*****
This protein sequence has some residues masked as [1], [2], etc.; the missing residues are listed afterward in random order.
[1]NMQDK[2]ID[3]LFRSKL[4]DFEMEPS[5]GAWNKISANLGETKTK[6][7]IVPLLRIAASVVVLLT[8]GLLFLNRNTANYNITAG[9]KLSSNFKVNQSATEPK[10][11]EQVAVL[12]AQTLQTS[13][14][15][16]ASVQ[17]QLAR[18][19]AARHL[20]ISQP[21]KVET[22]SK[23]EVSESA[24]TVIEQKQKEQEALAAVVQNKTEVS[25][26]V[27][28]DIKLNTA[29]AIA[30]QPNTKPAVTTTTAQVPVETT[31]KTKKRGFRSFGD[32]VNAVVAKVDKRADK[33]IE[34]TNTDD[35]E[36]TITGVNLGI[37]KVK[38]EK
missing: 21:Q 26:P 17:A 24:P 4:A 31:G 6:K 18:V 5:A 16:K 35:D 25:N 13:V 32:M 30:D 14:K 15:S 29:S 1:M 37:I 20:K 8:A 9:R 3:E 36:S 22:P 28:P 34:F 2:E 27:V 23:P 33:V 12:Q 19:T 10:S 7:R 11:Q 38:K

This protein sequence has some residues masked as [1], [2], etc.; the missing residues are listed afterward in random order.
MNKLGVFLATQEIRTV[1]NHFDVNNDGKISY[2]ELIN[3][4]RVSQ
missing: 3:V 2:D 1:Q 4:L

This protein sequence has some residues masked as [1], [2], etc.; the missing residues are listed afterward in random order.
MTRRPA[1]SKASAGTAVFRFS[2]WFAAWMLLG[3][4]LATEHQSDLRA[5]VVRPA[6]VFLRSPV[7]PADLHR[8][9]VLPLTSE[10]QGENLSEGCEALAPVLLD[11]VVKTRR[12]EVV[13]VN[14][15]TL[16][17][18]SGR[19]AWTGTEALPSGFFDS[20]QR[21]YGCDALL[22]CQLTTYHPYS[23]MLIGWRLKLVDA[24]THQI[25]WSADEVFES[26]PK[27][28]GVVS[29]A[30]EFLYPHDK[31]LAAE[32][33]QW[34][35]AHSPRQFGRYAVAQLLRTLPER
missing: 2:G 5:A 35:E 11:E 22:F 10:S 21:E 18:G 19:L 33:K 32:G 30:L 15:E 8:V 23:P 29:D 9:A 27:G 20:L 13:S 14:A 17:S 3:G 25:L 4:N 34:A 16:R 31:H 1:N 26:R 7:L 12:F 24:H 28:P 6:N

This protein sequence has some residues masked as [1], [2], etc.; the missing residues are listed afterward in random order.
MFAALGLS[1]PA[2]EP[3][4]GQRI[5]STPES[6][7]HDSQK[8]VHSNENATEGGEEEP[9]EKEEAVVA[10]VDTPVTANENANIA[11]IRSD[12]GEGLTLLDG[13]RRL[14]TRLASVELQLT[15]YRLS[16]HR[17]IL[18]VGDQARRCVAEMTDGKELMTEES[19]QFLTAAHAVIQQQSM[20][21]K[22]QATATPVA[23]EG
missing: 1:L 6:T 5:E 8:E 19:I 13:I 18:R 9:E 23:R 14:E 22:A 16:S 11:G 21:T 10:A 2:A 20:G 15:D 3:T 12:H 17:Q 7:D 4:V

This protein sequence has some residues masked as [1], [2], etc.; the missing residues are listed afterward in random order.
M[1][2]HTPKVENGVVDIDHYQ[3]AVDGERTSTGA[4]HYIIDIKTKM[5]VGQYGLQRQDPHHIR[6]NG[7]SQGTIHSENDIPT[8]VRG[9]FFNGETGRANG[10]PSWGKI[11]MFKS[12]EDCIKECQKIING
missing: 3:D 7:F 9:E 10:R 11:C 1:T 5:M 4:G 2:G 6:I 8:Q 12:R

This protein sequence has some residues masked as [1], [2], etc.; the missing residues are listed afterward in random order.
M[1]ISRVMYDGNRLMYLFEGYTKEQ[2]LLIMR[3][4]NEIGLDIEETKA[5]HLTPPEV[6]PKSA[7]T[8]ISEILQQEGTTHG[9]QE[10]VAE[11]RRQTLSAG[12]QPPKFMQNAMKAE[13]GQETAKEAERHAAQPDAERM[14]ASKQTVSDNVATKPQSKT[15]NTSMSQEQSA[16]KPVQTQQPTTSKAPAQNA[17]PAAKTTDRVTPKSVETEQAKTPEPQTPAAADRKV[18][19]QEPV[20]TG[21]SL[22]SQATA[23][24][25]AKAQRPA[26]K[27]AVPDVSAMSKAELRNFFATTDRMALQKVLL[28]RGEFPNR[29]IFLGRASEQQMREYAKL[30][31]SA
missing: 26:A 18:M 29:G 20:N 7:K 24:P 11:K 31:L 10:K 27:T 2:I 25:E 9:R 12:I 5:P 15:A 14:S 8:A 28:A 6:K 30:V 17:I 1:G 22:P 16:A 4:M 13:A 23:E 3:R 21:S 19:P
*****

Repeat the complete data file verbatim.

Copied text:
This protein sequence has some residues masked as [1], [2], etc.; the missing residues are listed afterward in random order.
[1]NMQDK[2]ID[3]LFRSKL[4]DFEMEPS[5]GAWNKISANLGETKTK[6][7]IVPLLRIAASVVVLLT[8]GLLFLNRNTANYNITAG[9]KLSSNFKVNQSATEPK[10][11]EQVAVL[12]AQTLQTS[13][14][15][16]ASVQ[17]QLAR[18][19]AARHL[20]ISQP[21]KVET[22]SK[23]EVSESA[24]TVIEQKQKEQEALAAVVQNKTEVS[25][26]V[27][28]DIKLNTA[29]AIA[30]QPNTKPAVTTTTAQVPVETT[31]KTKKRGFRSFGD[32]VNAVVAKVDKRADK[33]IE[34]TNTDD[35]E[36]TITGVNLGI[37]KVK[38]EK
missing: 21:Q 26:P 17:A 24:P 4:A 31:G 6:K 18:V 5:A 16:K 35:D 25:N 13:V 32:M 30:D 14:K 15:S 29:S 1:M 37:I 20:K 8:A 9:R 3:E 36:S 22:P 28:P 34:F 2:E 27:V 23:P 33:V 12:Q 19:T 10:S 7:R 11:Q 38:K

This protein sequence has some residues masked as [1], [2], etc.; the missing residues are listed afterward in random order.
MNKLGVFLATQEIRTV[1]NHFDVNNDGKISY[2]ELIN[3][4]RVSQ
missing: 3:V 2:D 1:Q 4:L

This protein sequence has some residues masked as [1], [2], etc.; the missing residues are listed afterward in random order.
MTRRPA[1]SKASAGTAVFRFS[2]WFAAWMLLG[3][4]LATEHQSDLRA[5]VVRPA[6]VFLRSPV[7]PADLHR[8][9]VLPLTSE[10]QGENLSEGCEALAPVLLD[11]VVKTRR[12]EVV[13]VN[14][15]TL[16][17][18]SGR[19]AWTGTEALPSGFFDS[20]QR[21]YGCDALL[22]CQLTTYHPYS[23]MLIGWRLKLVDA[24]THQI[25]WSADEVFES[26]PK[27][28]GVVS[29]A[30]EFLYPHDK[31]LAAE[32][33]QW[34][35]AHSPRQFGRYAVAQLLRTLPER
missing: 2:G 5:A 35:E 11:E 22:F 10:S 21:E 18:G 19:L 33:K 32:G 30:L 15:E 8:V 23:P 29:D 9:A 27:G 20:L 13:S 14:A 17:S 3:G 25:L 4:N 34:A 16:R 31:H 1:N 26:R 7:L 12:F 24:H 28:P 6:N

This protein sequence has some residues masked as [1], [2], etc.; the missing residues are listed afterward in random order.
MFAALGLS[1]PA[2]EP[3][4]GQRI[5]STPES[6][7]HDSQK[8]VHSNENATEGGEEEP[9]EKEEAVVA[10]VDTPVTANENANIA[11]IRSD[12]GEGLTLLDG[13]RRL[14]TRLASVELQLT[15]YRLS[16]HR[17]IL[18]VGDQARRCVAEMTDGKELMTEES[19]QFLTAAHAVIQQQSM[20][21]K[22]QATATPVA[23]EG
missing: 1:L 6:T 5:E 8:E 19:I 13:I 18:R 9:E 23:R 14:E 22:A 16:S 11:G 21:T 10:A 2:A 20:G 15:D 3:T 12:H 17:Q 7:D 4:V

This protein sequence has some residues masked as [1], [2], etc.; the missing residues are listed afterward in random order.
M[1][2]HTPKVENGVVDIDHYQ[3]AVDGERTSTGA[4]HYIIDIKTKM[5]VGQYGLQRQDPHHIR[6]NG[7]SQGTIHSENDIPT[8]VRG[9]FFNGETGRANG[10]PSWGKI[11]MFKS[12]EDCIKECQKIING
missing: 3:D 7:F 9:E 10:R 11:C 1:T 5:M 4:G 2:G 6:I 8:Q 12:R

This protein sequence has some residues masked as [1], [2], etc.; the missing residues are listed afterward in random order.
M[1]ISRVMYDGNRLMYLFEGYTKEQ[2]LLIMR[3][4]NEIGLDIEETKA[5]HLTPPEV[6]PKSA[7]T[8]ISEILQQEGTTHG[9]QE[10]VAE[11]RRQTLSAG[12]QPPKFMQNAMKAE[13]GQETAKEAERHAAQPDAERM[14]ASKQTVSDNVATKPQSKT[15]NTSMSQEQSA[16]KPVQTQQPTTSKAPAQNA[17]PAAKTTDRVTPKSVETEQAKTPEPQTPAAADRKV[18][19]QEPV[20]TG[21]SL[22]SQATA[23][24][25]AKAQRPA[26]K[27]AVPDVSAMSKAELRNFFATTDRMALQKVLL[28]RGEFPNR[29]IFLGRASEQQMREYAKL[30][31]SA
missing: 26:A 18:M 29:G 20:N 7:K 24:P 11:K 31:L 10:K 27:T 2:I 25:E 9:R 12:I 5:P 15:A 14:S 8:A 28:A 6:K 30:V 17:I 1:G 22:P 16:A 4:M 13:A 23:E 3:R 21:S 19:P